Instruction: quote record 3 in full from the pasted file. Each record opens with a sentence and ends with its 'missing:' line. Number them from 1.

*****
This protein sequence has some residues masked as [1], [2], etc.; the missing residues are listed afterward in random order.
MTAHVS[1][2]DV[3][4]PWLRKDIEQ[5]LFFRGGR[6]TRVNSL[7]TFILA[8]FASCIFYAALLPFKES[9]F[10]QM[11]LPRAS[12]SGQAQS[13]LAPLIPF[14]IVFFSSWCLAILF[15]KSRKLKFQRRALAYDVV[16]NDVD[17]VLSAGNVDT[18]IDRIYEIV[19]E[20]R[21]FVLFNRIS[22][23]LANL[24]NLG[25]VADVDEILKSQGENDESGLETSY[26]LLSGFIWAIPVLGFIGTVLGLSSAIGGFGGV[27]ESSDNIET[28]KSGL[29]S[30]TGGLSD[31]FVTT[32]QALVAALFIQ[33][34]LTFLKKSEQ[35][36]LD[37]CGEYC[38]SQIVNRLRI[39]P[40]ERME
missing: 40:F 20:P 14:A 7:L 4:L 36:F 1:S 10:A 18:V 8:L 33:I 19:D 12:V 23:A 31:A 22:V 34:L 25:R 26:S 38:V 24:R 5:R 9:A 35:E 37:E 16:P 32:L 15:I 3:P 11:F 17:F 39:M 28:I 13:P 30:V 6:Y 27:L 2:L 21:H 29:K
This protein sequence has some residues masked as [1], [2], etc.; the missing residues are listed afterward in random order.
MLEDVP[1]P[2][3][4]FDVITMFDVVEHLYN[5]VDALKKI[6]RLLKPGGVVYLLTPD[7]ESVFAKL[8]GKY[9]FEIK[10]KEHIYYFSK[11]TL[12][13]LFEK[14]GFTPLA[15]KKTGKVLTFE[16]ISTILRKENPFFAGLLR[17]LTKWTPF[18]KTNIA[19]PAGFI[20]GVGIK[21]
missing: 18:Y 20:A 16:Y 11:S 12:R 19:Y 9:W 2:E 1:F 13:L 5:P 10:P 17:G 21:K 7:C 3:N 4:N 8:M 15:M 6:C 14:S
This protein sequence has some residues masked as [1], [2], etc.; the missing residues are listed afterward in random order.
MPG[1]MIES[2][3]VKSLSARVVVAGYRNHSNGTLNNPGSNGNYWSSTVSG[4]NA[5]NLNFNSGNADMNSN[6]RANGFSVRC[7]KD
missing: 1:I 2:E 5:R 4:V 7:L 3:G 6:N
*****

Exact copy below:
This protein sequence has some residues masked as [1], [2], etc.; the missing residues are listed afterward in random order.
MPG[1]MIES[2][3]VKSLSARVVVAGYRNHSNGTLNNPGSNGNYWSSTVSG[4]NA[5]NLNFNSGNADMNSN[6]RANGFSVRC[7]KD
missing: 1:I 2:E 5:R 4:V 7:L 3:G 6:N